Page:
You know from the glee which has greeted the many sound thrashings of the recent Morrissey novel that many reviewers get an almighty kick out of writing a bad review. There’s a ferocity to the wordplay, a zeal, that often accompanies an implicit sense of self-righteousness and moral rectitude (as if reviewers are the book equivalent of Vietnam vets – ‘I went there, dude, so you don’t have to’). That isn’t to say that we take no pleasure from writing a bad review (because there are pleasures to be had) but that we feel bad, often for years after (there’s a crime writer whose debut we reviewed about a decade ago who wrote begging us to take down the review – and we refused at the time – that one still makes us feel bad occasionally). All of which serves as somewhat procrastinating preamble to the fact that we really didn’t get along with Jason Starr’s Savage Lane.
What we have here is a sort of love quadrilateral, viewed from every corner: Mark Berman, a man’s man who works in the city and doesn’t read books or understand all that kind of arty crap; his wife Debs, a housewife who suspects her husband of infidelity even though she has a little thing going on the side; Karen, a neighbour, a single parent, bouncing back after a recent divorce with a string of Match.com flops; and Owen, an eighteen year old who is having an affair with Debs. Mark has a bit of a thing for Karen, and suspects she has a thing for him too – but she doesn’t and is completely oblivious. This is one of the defining characteristics of Savage Lane: people are oblivious to the most obvious things. What’s more, the characters turn on a dime – so one character who loves another suddenly suspects that the object of their love is actually a murderer, only to switch back about half an hour later. These people are goldfishes. Worse than this, though, this is characterisation driven by plot rather than plot driven by characterisation. That’s a big no-no.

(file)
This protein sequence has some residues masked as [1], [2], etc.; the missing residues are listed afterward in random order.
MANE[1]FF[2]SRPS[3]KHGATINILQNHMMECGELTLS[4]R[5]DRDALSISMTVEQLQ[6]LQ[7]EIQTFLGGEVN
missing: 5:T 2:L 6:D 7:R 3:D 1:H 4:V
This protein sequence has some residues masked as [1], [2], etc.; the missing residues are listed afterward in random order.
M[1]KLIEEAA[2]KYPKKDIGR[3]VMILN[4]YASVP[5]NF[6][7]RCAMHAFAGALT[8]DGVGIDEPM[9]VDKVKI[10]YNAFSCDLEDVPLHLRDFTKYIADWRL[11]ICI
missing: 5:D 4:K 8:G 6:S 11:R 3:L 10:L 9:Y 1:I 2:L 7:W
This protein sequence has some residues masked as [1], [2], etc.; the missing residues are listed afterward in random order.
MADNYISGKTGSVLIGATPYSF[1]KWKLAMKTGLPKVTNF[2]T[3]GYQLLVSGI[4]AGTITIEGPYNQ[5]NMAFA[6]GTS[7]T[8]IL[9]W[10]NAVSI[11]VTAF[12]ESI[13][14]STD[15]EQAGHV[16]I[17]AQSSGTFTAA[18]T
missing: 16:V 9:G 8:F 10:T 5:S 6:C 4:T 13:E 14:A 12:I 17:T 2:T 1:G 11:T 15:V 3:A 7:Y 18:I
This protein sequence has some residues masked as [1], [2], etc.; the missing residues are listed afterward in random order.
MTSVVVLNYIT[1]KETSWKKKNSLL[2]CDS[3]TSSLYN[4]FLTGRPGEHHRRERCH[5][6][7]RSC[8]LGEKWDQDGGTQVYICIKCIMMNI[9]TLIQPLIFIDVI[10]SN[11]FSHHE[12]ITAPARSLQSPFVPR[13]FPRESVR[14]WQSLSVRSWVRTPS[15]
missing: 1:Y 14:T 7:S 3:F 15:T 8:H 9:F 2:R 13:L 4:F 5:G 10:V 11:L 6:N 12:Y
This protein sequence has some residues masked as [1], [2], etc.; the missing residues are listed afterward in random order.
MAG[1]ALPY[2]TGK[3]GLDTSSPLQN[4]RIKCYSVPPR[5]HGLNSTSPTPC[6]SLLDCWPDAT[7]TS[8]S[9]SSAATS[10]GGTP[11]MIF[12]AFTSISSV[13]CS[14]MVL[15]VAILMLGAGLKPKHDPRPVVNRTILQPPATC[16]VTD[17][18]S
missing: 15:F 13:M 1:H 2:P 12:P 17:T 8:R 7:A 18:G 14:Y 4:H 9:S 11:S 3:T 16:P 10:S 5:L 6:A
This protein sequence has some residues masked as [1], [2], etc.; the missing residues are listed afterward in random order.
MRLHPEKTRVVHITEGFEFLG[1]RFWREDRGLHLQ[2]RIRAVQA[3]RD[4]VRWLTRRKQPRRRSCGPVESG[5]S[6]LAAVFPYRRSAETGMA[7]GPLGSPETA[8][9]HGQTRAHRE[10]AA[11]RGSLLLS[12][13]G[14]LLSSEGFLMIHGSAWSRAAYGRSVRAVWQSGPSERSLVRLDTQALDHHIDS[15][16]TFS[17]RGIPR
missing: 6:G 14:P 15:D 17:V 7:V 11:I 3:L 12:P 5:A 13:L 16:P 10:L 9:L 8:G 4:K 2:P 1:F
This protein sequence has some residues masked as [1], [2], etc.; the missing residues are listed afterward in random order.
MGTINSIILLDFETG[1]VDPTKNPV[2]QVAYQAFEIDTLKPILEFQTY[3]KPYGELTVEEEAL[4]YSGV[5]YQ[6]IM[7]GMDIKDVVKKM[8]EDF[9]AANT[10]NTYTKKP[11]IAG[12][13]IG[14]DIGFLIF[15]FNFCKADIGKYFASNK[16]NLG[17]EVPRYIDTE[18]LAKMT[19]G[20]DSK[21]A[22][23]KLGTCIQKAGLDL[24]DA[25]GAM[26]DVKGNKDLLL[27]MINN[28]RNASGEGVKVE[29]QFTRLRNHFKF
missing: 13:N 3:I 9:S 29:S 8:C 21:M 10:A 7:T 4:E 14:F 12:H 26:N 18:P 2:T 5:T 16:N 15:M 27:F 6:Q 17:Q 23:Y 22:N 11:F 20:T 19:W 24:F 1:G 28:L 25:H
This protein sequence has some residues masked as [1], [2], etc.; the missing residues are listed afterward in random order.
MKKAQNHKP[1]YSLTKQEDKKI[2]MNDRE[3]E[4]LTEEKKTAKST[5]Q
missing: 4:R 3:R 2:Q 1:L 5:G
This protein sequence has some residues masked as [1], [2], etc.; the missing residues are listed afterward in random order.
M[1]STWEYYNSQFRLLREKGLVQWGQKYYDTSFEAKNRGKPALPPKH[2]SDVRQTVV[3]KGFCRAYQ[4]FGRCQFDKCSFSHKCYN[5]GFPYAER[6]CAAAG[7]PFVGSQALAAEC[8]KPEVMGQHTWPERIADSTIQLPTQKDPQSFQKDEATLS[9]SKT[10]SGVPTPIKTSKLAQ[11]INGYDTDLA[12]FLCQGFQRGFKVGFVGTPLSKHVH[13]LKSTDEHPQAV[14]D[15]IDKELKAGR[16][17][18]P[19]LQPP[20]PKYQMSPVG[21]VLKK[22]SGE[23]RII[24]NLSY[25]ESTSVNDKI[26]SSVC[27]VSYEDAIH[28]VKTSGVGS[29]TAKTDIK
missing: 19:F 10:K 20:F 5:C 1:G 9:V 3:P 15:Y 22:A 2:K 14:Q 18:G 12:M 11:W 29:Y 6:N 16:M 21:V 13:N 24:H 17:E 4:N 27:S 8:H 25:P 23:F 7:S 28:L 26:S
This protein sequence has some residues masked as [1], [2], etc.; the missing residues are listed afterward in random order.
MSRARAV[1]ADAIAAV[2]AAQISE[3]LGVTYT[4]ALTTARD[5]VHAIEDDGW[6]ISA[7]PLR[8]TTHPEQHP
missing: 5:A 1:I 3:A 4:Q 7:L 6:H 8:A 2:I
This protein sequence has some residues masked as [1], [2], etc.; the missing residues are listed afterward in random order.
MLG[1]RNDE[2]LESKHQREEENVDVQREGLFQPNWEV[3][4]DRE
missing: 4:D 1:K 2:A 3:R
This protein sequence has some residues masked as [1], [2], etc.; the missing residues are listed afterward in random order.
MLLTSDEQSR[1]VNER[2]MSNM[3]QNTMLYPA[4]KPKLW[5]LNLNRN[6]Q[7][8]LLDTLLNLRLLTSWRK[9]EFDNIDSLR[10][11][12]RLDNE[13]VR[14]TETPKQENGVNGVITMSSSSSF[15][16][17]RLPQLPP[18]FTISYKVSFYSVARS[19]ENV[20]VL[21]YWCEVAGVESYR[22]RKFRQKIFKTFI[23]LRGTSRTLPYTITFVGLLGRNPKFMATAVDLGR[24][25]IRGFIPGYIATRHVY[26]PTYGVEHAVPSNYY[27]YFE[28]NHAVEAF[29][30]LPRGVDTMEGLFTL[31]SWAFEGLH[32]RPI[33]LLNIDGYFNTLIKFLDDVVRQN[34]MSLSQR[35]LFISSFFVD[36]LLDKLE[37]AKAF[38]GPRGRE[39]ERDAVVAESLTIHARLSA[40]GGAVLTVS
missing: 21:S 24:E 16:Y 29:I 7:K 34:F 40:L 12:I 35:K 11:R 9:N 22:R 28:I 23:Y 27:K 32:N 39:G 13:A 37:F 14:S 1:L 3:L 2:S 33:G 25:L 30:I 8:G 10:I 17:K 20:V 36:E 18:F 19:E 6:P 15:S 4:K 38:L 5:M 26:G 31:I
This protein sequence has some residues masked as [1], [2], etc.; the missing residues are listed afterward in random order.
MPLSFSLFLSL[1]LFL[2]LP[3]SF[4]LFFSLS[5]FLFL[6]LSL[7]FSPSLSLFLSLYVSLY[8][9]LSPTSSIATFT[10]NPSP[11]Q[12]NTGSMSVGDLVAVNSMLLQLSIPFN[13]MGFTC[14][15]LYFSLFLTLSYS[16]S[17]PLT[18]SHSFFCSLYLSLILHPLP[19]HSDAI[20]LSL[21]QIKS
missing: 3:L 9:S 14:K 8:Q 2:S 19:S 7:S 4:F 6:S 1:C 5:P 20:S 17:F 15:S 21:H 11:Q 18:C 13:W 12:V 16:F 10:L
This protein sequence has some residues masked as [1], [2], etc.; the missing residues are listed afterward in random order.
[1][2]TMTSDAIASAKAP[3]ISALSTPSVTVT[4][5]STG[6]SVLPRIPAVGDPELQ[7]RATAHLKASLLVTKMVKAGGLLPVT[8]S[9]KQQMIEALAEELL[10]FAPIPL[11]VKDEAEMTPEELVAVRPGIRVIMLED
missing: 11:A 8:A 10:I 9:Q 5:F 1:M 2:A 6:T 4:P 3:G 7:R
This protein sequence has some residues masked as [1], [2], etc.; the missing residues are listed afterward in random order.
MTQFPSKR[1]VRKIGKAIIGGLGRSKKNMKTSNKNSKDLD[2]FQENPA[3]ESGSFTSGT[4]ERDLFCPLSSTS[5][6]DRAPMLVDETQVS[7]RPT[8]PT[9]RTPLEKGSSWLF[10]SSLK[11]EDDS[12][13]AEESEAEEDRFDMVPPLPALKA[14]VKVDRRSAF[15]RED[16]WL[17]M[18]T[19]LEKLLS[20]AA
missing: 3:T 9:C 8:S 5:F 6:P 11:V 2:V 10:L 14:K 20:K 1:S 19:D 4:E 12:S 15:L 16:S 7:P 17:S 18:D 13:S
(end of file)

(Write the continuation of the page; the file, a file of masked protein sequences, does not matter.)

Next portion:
So: one character kills another character and seeks to keep their part in the murder hidden. The murderer has a mild case of hearing the dead person giggle in their ear for a bit (except, oh hang on, it isn’t the most recent murder victim, it’s an older murder victim, because the murderer has done this before and despite being not the brightest bulb in the box got away with it too – if only Scooby Doo had been around all of the bloodshed of Savage Lane could have been avoided). At first, the disappearance is greeted with bemused indifference (it takes the daughter of the disappeared to ring the police), but when the media gets a sniff it all ramps up a few octaves (although you might question, as I questioned, the possibility of media camping out on someone’s door before the police so much as contact the number one suspect in a possible murder enquiry). It’s all pretty dumb is what we are saying. Stuff happens. People react to it in a way that often beggars belief. The worst thing about the book, though, is the credit that the author gives to his characters without giving us any reason to believe in the credit (so we’ll learn one character is an amazing judge of character in the same breath as the character will question how they could ever miss something REALLY OBVIOUS when they are normally such a good judge of character).
“The rage in his eyes was terrifying. She was normally so intuitive, was able to read people so well. How had she missed this?”
This is Karen talking, by the way – the woman who has been defined to us as a character who can miss the fact that a married guy is obviously massively in love with her. Yes Karen, you are so intuitive. Later in the book, when Mark thinks two people are in league together based on nothing, or when Mark’s daughter Riley believes what she believes in spite of such things as facts and evidence, you start to wonder if everyone in Savage Lane – to paraphrase Owen – has their head up their ass.
The plausibility gets in the way of the read. You start to question motivation and action and you are alienated from what’s going on to the extent that you read alternatively tutting and rolling your eyes. Now, Jason Starr is the recipient of dozens of awards, has written a vast number of novels and lots and lots of comics and has a stellar array of author buddies (like Lee Child and Bret Easton Ellis) so quite possibly: what do we know? But on the basis of Savage Lane, what we know is: we won’t be in a massive hurry to read anything else by him any time soon.
Any Cop?: If you look on Good Reads, you’ll see dozens and dozens of five star reviews for this book. Which makes us think: there are a lot of idiots in the world.